How do you get clinician adoption rates higher than 99.9% in the first few days…
The Princess Alexandra Hospital NHS Trust has been awarded £1 million from NHS England Nursing Technology Fund to buy electronic equipment which will support staff in the delivery of effective care.
Ipads and software from Nervecentre which has proven to be trustworthy, reliable and very simple to use will be used from spring 2016 and allow staff to update patient records with the tap of their finger.
Ian Hanmore, Senior Lead Nurse for IT said: “The securing of the Nurse Tech Funds has given the Trust the opportunity to deliver technology in to the hands of nurses to enable them to deliver more effective care at the patient bedside.
“The decision to go with electronic observations and escalation stemmed from a desire by senior nurses to better manage the patients at risk of deterioration.”
The electronically recorded information can be viewed by doctors and senior nurses on mobile devices and from any computer in the hospital; this allows them to provide life-saving advice on a patient’s state of health if they show signs of deteriorating prior to them attending the patient at the bedside.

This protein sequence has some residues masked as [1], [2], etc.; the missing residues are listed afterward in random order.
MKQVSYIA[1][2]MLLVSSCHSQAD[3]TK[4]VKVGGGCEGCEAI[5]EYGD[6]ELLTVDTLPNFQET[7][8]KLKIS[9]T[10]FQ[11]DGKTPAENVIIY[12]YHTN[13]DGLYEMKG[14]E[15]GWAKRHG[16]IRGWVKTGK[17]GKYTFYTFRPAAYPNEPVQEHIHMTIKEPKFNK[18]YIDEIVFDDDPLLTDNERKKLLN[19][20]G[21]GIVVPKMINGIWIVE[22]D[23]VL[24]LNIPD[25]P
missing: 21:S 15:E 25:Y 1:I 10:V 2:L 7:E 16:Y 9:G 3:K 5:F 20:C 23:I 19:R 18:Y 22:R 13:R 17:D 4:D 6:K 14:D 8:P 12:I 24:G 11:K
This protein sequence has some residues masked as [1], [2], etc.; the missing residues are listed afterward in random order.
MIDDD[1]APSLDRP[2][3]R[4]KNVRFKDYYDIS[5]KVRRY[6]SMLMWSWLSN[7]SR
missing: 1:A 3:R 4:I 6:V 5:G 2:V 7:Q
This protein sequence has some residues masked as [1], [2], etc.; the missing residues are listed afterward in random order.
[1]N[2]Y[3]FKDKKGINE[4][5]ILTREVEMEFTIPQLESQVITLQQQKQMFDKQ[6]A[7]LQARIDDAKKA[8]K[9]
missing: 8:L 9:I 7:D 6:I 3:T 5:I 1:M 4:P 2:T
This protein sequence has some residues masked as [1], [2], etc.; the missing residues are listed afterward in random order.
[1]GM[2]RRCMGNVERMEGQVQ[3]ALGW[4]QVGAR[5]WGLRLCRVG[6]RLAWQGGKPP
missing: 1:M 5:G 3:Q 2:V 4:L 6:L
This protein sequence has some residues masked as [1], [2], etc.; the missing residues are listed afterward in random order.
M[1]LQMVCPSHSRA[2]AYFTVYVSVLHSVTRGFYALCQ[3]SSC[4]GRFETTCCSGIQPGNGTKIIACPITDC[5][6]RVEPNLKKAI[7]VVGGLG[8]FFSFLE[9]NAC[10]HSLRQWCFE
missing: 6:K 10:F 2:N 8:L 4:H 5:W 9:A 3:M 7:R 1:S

Professor Nancy Fontaine, Deputy Chief Executive and Chief Nurse said: “Safety for patients and staff is our priority and using state of the art technology to further improve our great safety record is a real opportunity.
“The ability to record and escalate patient’s vital signs from the bedside will improve timeliness of assessment and treatment and ultimately supports positive outcomes for patients. With this innovation we can ‘Achieve Excellence in Safety Everyday’.”
The system has been planned to go live on two wards within the hospital by mid-March 2016, with a plan to implement the system to adult in-patient wards by the end of summer 2016.
This has been introduced to move the Trust to a paper light organisation in line with NHS England’s objective of achieving a paperless NHS by the year 2020.
Dr Rishi Prasad, the Trust’s Chief Clinical Information Officer said: “It will change the way we look after our patients and deliver care. Within seconds of identifying a deteriorating patient a clinician will be made aware that they need to see the patient.
“This is technology that will change the face of clinical care at Princess Alexandra Hospital forever.”